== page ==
Thursday, October 6, 2016

Family Home Evening Chapotes and Flowering Bananas

Kenyans eat a lot of chapotes, which are like a tortilla but heavier.  Each cook decides how much sugar, water, salt, and oil to mix with the flour, so chapotes made by different people taste a bit different.  They are not my favorite food but the best I've had were made by an American missionary, Elder Hales, who learned from a Kenyan woman.  When we had Family Home Evening last Monday night with the missionaries, Elder Hales and Elder Wafula taught us how to make them.

On the Family Home Evening note . . . one home evening Elder Wafula told us about when he was a new member of the church and had a very special experience one Sunday.  He had been fasting all day (we fast one Sunday each month and give the money we would have spent on food to the church  to help the needy) and he was very hungry and ready to break his fast.  He went home and there was absolutely no food in the house.  What to do?  He wanted to keep the Sabbath Day holy and not shop on Sunday but he was so hungry . . .  He prayed about what to do and soon a lady came to the door saying she felt prompted to bring him some food.  What a quick answer to prayer!  Thank you, Elder Wafula, for sharing that special experience with us.

Talking about food . . . bananas are seasonal depending on the rain.  It's been very dry lately so it's a bit harder to find them.  But right down our road there are some huge banana plants so I took pictures one day this week.

Elder Wafula is cooking a meat sauce to eat with our chapotes.
Elder Hales demonstrates the art of kneading chapotes and adding just the right amount of water.
Then you roll it out flat and then you roll it as for cinnamon buns.

Sister Msane loves to learn how to make new things so she was anxious to get her hands greasy.

We got right into the act. You cut the long "cinnamon roll" into pieces and then form them into balls.  Then roll them flat, the thickness depending on what you want.  I prefer mine thinner.

Then fry the chapotes with a little bit of oil.  Some people fry them with lots of oil but I don't think that's very healthy -- even if you use healthy canola oil.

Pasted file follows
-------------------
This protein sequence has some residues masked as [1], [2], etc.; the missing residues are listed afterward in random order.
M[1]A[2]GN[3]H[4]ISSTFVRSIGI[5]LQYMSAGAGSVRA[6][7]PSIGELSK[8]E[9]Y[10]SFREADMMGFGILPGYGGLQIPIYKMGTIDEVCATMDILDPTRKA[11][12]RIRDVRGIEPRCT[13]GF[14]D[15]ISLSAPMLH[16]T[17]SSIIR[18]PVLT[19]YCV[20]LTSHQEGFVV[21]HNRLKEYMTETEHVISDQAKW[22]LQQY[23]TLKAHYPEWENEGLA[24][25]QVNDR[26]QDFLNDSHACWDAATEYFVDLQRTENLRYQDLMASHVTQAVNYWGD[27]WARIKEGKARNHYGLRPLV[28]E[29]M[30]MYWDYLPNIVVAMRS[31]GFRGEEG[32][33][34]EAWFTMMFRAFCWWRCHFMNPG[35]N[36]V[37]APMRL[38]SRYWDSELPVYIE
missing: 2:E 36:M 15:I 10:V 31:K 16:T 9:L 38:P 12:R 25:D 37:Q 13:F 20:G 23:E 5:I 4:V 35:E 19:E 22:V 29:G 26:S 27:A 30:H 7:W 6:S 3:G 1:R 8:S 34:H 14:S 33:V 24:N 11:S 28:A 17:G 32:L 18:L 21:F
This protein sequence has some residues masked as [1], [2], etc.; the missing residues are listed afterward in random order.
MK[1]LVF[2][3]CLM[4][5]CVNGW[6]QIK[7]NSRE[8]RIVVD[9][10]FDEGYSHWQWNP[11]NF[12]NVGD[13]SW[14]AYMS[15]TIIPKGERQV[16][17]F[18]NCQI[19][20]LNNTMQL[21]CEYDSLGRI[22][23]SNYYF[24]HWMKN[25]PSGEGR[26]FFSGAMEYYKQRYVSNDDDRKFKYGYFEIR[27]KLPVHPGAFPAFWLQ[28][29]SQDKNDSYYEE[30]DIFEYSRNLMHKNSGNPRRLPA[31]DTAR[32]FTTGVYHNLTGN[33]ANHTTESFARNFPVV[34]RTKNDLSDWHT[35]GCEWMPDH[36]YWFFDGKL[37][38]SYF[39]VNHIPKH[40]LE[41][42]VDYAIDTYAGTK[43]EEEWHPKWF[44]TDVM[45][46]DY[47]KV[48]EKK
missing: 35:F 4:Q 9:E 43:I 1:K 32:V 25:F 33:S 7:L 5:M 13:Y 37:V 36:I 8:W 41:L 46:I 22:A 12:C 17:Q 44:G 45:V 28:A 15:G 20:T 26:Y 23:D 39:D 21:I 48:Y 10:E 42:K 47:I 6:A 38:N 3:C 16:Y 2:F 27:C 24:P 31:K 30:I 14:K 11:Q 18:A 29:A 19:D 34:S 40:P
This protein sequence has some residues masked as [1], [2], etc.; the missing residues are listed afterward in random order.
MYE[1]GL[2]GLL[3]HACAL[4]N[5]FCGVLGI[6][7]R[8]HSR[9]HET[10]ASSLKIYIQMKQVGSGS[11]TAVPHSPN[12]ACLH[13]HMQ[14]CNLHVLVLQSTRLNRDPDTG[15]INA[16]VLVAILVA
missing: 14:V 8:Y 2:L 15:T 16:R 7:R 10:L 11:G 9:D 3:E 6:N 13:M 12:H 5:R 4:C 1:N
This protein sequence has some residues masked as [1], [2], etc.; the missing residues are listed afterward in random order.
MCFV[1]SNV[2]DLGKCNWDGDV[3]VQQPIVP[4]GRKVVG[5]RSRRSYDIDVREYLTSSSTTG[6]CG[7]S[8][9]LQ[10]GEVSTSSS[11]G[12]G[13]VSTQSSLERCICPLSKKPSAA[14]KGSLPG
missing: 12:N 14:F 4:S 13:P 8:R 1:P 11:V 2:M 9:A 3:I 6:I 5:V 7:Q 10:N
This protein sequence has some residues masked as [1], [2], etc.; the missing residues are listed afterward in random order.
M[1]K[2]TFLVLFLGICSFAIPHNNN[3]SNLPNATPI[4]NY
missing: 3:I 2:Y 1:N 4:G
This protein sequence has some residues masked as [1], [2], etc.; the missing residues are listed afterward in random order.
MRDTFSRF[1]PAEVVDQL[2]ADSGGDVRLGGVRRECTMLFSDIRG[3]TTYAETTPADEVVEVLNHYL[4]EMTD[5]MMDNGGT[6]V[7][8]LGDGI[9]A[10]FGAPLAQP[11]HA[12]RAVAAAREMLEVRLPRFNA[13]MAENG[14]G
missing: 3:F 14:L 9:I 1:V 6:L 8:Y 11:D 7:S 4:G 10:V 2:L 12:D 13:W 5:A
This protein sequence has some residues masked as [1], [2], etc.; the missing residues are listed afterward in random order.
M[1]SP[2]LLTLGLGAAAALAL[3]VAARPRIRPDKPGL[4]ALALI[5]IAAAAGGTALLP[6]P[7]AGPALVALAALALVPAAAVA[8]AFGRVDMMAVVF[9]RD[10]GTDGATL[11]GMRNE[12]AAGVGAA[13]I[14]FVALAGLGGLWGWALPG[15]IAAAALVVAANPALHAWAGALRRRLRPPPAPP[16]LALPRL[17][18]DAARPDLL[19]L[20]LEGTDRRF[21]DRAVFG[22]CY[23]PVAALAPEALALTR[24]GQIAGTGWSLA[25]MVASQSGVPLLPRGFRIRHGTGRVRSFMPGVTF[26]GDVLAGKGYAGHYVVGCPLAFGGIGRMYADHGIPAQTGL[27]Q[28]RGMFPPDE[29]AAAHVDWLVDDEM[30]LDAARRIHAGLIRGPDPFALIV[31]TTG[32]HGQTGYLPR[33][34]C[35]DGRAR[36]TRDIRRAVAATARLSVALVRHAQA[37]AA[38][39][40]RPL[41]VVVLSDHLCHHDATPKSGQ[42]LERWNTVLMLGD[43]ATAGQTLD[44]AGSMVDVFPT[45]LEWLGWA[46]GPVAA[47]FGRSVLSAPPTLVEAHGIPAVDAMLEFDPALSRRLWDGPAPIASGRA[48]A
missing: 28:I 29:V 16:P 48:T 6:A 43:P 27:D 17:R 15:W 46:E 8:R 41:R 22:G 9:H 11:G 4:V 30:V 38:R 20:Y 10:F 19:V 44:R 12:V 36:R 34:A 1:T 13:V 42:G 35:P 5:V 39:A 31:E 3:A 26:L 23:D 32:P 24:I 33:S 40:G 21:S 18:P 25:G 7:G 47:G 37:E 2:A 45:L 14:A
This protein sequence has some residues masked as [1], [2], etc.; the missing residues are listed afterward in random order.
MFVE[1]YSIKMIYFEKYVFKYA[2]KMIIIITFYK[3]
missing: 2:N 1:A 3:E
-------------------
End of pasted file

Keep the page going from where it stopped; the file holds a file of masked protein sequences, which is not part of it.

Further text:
Voila!  The finished product.  We enjoyed a meal of beef and carrot stew that you were supposed to dip into with the chapote.  Another meal you can eat with your hands.  My mother would be appalled!  (She was appalled when tacos were first introduced to her!  We would always say, "But Mom, fingers were made before forks."  And she would say, "But yours weren't.")

Banana flower and growing bananas.  Whenever I see these flowers I am reminded of the time that I tried growing a banana plant in my home in Alberta, Canada.  We were so excited when a flower appeared; we were sure we would soon have bananas.  Our small daughter Michelle was climbing on the couch one day (naughty, naughty) and she slipped and to catch herself she grabbed on to the banana plant, breaking the flower right off.  So much for the bananas.  LeRon was doubtful about it from the start.

Here's another banana plant further down the street.  Interesting.

Then I was in Carrefour last night and they were actually selling banana flowers.  I asked a clerk how you cooked them but she didn't know.

So I asked google and I learned that they can be cooked as a vegetable or eaten raw in a salad.  It takes 45 minutes to peel and prepare it.  You peel back each layer and pull out the flowers and save part of them and discard part of them.  You finally get to the core which is white and that is what you cut up for salad.  I don't think I'm going to do it but it was interesting.


  1. And this post was also interesting! You will have to cook an African dinner for me one day after you get home! I would like that!

  2. It's even almost the same name as the Indian flat bread that serves basically the same purpose. Chapatis. They look the same. They sound the same. Etc, etc. I wonder how that happened?